King Charles - ‘Love Blood’ (Universal / Island)
When King Charles sings ‘I give you my flesh and all its ambition,’ I don’t believe him. I don’t think he would give up one iota of his craven desire for fame for anyone - no woman, dog or child has quite the allure of the lens. Such is my distaste for the whole enterprise, and its whiff of record company edict ('Can we have one that sounds a bit Graceland, but pubbier, so the chavs can sing along?'), I am eventually put in mind of when I used to work in telly. And when, sometimes, in pre-pre-pre-production, auditions for big budget drama had to be held in the office. What a strange precipice - where wanting, and the suspicion of anyone else who wants the same thing, stunk up the whole building. Vile.
Gauntlet Hair - ‘My Christ’ (Dead Oceans)
If Gauntlet Hair have laurels, they don’t appear to be sat on them, idly fiddling with ingrown thigh hairs. And I suppose you could write this off as yet more wiffle waffle; more endlessly reverbed jangle. Or, you could just flipping well listen to 'My Christ' properly, which is when you begin to delight in all the unnecessary fripperies of its architecture - all those pretty bits of noise-filigree when plain plasterwork would have sufficed. It's got hidden bits that put me in mind of rich duffers on The Antiques Roadshow, and lovely armoires with secret compartments.
Termites - ‘Clockwork Meat’ (Sink & Stove)
‘Life is cheap but chicken is cheaper’ sing Termites, on their extraordinarily accomplished pop song which isn't perfect for a few reasons - the main one being that I can't stand posturing sing-talking, I think it is one of those things that almost no one in music can pull off (excellent exceptions: Nic Offer, Him out of Television) but loads and loads of young bands try. But I still got quite excited, because Termites know about completeness - how one melody is all very well but twelve, handled right, can keep your attention like a sweet swung on a stick. 'Clockwork Meat' also has some very good lyrics. Although if it turns out to be about bloody vegetarianism I don’t want to know; all I crave, after a week on grey broth, is a huge slab of barely-dead venison.
Lee Fields & The Expressions - ‘You’re The Kind of Girl’ (Truth & Soul)
You can’t argue with a label who say their M.O. is to make music as ‘tough as nails and sweet as honey’ so I won’t try. I also wouldn’t get into a pointless internet argument with Mr. Lee Fields, what with him being one of the stateliest of funk's elder statesmen. 'You're The Kind Of Girl' is heaven but it's not as heaven or as too-perfect-by-half as the unbearable, delicate funk of ‘My World’. Which you can hear here.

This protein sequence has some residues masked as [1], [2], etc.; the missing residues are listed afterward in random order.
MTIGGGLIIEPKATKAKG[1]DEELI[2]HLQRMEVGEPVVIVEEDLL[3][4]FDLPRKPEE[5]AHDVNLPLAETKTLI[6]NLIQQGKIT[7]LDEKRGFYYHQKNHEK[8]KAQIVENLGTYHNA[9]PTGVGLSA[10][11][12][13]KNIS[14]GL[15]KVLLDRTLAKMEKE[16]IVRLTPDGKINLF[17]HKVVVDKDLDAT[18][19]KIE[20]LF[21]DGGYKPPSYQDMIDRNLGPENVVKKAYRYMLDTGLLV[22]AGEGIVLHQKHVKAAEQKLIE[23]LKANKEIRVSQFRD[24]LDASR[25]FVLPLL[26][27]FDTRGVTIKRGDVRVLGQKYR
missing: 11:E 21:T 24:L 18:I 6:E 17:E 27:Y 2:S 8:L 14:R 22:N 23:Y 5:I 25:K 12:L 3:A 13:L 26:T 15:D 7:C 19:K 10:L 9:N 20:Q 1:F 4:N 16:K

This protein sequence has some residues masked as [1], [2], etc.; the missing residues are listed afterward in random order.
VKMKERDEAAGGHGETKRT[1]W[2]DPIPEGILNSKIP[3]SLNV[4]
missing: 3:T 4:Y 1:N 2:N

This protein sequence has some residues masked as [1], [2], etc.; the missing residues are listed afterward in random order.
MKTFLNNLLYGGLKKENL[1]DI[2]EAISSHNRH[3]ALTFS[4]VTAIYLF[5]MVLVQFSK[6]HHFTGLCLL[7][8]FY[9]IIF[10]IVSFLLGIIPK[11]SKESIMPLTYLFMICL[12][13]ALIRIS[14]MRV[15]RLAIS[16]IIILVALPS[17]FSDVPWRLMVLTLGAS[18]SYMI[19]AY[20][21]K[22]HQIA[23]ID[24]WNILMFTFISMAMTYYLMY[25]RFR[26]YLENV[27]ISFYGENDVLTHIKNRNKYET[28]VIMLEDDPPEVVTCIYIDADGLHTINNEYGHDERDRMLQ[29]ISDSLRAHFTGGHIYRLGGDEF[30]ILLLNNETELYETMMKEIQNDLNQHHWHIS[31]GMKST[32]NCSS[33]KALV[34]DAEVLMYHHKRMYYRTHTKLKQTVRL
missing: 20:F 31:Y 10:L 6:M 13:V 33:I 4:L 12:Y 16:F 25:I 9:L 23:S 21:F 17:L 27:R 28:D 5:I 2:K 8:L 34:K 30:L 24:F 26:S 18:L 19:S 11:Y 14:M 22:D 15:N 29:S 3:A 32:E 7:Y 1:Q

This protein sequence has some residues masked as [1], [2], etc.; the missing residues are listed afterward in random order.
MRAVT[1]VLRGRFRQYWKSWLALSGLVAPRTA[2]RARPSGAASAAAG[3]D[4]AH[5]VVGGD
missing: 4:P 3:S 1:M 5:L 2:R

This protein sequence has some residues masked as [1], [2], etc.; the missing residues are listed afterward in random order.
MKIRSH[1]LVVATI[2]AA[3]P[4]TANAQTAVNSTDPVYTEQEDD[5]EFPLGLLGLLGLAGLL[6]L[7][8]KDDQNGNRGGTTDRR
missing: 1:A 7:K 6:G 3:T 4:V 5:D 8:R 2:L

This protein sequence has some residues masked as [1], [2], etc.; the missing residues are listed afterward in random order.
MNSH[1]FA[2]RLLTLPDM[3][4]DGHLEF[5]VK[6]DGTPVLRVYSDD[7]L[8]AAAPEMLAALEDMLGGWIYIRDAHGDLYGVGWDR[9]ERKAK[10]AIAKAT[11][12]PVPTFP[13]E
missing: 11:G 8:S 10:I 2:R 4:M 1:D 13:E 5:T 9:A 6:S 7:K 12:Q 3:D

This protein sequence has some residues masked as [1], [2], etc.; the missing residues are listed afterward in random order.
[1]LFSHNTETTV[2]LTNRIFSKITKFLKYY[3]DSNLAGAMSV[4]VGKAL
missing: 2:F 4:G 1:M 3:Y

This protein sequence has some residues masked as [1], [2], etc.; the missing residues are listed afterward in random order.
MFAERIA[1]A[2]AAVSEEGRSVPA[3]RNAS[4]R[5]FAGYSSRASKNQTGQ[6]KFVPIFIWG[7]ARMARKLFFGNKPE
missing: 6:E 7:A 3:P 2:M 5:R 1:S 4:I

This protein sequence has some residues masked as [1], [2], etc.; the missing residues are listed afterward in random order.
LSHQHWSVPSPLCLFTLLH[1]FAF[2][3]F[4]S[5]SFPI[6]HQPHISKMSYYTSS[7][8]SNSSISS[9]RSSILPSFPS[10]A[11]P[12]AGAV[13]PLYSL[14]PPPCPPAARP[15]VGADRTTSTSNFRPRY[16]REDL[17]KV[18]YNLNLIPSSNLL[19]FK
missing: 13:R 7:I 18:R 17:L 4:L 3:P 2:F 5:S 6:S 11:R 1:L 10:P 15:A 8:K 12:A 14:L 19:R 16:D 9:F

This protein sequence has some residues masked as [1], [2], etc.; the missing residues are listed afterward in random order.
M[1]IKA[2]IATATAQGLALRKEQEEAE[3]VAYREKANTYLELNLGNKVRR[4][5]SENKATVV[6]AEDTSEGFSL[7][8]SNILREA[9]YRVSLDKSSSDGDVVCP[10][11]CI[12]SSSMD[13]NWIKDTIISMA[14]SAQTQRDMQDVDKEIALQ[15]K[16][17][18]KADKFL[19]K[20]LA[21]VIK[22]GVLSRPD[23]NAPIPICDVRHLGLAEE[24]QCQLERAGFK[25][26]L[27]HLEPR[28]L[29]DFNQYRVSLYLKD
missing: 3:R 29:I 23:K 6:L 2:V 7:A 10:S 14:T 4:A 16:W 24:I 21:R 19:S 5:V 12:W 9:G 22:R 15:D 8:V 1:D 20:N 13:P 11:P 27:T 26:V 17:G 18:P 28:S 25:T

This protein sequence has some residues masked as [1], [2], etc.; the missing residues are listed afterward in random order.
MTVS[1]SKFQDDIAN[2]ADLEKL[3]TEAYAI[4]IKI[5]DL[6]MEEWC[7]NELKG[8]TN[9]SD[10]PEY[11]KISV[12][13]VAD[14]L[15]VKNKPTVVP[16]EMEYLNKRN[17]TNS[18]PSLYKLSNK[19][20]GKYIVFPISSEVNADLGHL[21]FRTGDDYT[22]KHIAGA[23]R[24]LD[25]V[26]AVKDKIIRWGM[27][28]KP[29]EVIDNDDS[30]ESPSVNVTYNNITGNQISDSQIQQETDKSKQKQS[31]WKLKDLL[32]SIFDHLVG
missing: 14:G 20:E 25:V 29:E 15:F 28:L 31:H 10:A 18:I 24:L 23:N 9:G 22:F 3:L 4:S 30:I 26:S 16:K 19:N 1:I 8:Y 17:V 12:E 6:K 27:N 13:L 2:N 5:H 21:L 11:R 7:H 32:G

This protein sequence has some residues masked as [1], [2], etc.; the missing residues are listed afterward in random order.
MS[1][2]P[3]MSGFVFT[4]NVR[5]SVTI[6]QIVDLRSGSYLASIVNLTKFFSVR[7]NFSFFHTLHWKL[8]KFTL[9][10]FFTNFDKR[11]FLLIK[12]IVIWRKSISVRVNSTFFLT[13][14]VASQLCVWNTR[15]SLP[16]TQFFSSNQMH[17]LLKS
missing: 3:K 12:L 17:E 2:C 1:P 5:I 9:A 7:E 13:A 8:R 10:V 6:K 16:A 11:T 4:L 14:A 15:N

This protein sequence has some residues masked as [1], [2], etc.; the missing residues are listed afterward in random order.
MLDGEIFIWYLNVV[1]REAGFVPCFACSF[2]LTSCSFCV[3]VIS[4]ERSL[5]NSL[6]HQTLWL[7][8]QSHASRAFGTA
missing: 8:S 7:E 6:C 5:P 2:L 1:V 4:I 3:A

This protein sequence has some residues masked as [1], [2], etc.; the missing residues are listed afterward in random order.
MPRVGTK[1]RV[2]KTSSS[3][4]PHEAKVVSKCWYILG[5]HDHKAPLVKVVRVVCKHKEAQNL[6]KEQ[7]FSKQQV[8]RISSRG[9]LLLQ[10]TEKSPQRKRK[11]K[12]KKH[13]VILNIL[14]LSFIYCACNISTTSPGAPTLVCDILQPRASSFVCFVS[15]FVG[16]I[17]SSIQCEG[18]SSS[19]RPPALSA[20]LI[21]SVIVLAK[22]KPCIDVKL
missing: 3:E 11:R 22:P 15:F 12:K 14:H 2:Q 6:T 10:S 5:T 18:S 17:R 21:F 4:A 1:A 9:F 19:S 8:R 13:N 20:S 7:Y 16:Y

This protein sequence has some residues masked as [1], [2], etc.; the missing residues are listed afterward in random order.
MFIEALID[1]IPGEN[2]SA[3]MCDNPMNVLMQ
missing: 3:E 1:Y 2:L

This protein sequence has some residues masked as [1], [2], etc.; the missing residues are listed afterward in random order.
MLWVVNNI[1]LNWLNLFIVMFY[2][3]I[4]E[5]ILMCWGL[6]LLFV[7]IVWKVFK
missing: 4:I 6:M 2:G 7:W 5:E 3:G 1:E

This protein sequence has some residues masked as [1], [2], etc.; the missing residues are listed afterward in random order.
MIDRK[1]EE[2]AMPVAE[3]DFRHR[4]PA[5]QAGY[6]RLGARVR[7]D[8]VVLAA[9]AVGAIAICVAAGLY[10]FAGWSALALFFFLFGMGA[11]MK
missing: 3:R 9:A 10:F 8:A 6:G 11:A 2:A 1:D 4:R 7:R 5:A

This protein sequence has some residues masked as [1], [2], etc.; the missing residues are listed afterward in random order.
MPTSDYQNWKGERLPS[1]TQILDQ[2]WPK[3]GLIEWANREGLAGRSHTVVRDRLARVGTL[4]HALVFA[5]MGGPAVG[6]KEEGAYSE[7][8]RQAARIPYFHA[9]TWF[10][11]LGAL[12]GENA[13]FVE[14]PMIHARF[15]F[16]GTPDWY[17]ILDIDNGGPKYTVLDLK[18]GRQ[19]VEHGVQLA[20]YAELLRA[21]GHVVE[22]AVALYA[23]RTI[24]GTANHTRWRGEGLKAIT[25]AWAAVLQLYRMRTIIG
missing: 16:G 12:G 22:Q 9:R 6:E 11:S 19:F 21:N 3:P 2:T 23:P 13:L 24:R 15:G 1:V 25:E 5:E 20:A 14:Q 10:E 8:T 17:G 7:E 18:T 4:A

This Many Boyfriends - ‘Starling’ (Angular Recording Corporation)
‘I think you have the soul of a new born,’ sing This Many Boyfriends, who I cannot think about without grinning slyly and making an extravagant, arms-wide gesture. But you don't want to know that. You want to know that it's Jonathan Richman, bop-rock of the sort that should accompany a montage in which a boy wins you a toy from a seaside arcade. Which is to say, 'Starling' sounds like it will fall apart at the seams, five minutes after you get it home. But you keep it, because its throwaway wrongness is at the very heart of how right it is.
Also out this Week!
Odonis Odonis - ‘Handle Bars’ (Fat Cat)
Story Books - ‘All These Arrows’ (Music For Heroes)
Shrag - ‘Tendons In The Night’ / Tunabunny - ‘Locusts’ (WIAWYA / Fortuna POP! / Happy Happy Birthday To Me)
Damn Damn Patriots - ‘Do The Sellout’ (Woodenhouse)
Mausi - ‘Sol’ (All Things Go)
The Twilight Sad - ‘Another Bed’ (FatCat)
Alby Daniels - ‘This Dawn’ (Black Acre)
Sam Sure & Giacomo - ‘Dark Inside’
Speech Debelle - ‘I’m With It’ (Ninja Tune)
Stooshe feat. Travis McCoy - ‘Love Me’ (Warner Bros)
Kate Havnevik - ‘Mouth 2 Mouth’ (Continentica)
Towns - ‘Gone Are The Days’ (Cartoon Records)
St Spirit - ‘Pigeon’ EP (Distiller Records)
Lapalux - ‘When You’re Gone’ EP (Brainfeeder)
AWOLNATION - ‘Not Your Fault’ (Red Bull Records)
The Apples - ‘Thang Powder’ (Audio Montage)
Grouplove - ‘Colours’ (Atlantic)
The Cast Of Cheers - ‘Family’ (School Boy Error)
Wendy is on the internet, here. It would not pass muster in a peer reviewed study, but this morning she put the word 'town' in her iTunes search box and proved scientifically that 82% of songs with the word 'town' in the title are really quite good.